- On August 21, 2014
Christy Setzer is the President and Founder of New Heights Communications, a Washington, DC public affairs firm that provides strategic and communications counsel to mission-driven clients. Setzer, a political and communications strategist with more than 20 years’ experience in national politics, crafts hard-hitting strategies that win elections, inform policy and drive the national conversation.
Setzer started New Heights in 2010 after more than a decade on campaigns and working for progressive causes. She served as a national spokesperson on the presidential campaigns of Vice President Al Gore, former Vermont Governor Howard Dean, and Senator Christopher J. Dodd. She set national communications strategy and directed media relations for the AFL-CIO, Planned Parenthood Federation of America and the Service Employees International Union.
Setzer’s communications programs are creative, tight and often devastating. An opposition campaign she ran against U.S. Chamber of Commerce so damaged the big business group that it hired several “cyber-intelligence firms” in a multi-million dollar effort to discredit her and her client, noting in a leaked memo that, “All of [Setzer’s] tactics…have hindered the CoC’s efforts, but their messaging campaigns continue to be the most effective.”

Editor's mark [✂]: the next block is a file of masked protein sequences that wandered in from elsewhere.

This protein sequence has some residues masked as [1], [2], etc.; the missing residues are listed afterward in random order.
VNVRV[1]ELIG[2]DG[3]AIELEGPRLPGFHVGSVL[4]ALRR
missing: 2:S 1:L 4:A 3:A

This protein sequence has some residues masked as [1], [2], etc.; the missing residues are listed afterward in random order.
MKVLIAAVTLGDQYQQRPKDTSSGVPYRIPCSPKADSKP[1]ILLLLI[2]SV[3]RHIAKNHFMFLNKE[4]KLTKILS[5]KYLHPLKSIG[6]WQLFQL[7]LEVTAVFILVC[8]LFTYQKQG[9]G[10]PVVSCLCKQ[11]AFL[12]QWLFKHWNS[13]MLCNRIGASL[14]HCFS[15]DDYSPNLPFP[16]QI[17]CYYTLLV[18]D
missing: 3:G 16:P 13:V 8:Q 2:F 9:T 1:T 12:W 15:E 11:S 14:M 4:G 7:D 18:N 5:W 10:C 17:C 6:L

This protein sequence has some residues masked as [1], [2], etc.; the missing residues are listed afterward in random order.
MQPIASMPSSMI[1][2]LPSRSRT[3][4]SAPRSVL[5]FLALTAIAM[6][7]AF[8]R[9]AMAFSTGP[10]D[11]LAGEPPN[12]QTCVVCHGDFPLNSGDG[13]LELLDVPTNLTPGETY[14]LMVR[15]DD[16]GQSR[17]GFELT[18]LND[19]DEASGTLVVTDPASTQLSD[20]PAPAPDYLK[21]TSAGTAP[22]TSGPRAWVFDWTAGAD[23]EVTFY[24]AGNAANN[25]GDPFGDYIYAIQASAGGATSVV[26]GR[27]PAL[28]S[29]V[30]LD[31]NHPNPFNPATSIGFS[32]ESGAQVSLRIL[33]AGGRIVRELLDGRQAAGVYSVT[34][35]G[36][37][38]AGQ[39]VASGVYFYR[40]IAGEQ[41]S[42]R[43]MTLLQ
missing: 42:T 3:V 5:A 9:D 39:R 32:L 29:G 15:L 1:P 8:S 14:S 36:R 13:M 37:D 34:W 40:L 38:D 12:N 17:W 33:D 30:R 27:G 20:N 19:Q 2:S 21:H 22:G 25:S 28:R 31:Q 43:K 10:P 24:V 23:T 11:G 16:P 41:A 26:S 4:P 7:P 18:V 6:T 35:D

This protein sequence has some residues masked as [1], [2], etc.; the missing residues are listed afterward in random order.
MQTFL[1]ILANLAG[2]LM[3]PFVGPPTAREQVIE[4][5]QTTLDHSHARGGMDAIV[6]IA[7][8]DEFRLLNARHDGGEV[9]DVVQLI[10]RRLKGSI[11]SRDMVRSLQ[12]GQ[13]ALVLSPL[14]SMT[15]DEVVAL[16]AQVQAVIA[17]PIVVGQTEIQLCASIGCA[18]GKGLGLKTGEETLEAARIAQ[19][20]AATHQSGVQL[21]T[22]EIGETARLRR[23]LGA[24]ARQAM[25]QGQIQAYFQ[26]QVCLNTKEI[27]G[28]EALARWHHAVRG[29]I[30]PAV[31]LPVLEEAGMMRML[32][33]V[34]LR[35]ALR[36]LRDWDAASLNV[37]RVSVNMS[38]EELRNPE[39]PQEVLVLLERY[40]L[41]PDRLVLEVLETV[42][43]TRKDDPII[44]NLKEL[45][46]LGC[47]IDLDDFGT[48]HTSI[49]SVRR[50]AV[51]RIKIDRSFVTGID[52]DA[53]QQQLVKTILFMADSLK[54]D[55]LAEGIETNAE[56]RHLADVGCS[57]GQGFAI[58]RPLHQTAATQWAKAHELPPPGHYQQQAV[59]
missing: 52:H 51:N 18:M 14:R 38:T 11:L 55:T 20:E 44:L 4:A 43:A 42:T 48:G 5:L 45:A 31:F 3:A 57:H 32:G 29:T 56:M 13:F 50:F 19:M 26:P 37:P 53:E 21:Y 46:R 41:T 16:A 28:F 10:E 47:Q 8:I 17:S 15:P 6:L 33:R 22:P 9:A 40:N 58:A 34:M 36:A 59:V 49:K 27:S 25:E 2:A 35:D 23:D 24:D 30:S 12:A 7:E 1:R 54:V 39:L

Setzer frequently appears on cable television news offering the Democratic perspective on political developments in Congress and in races across the country. On Election Night 2016, she served as an on-air commentator for CNBC. She is a regular guest on MSNBC, CNBC’s “Kudlow” and “Squawk on the Street,” Fox News Channel’s “Tucker Carlson” and “Cavuto Live” and with Fox Business’ Maria Bartiromo and Lou Dobbs. Christy also enjoys speaking to audiences on women’s leadership, public relations and politics. In 2018, she was named one of the “top 100 most influential political professionals of the year” by Washington COMPOL magazine.
Setzer is a graduate of Vassar College and lives in Washington, DC with her husband and son.
Fun Fact: Eight-year-old Christy spent her bout with chicken pox reading about the U.S. Presidents in her grandparents’ set of encyclopedias. She has always been like this.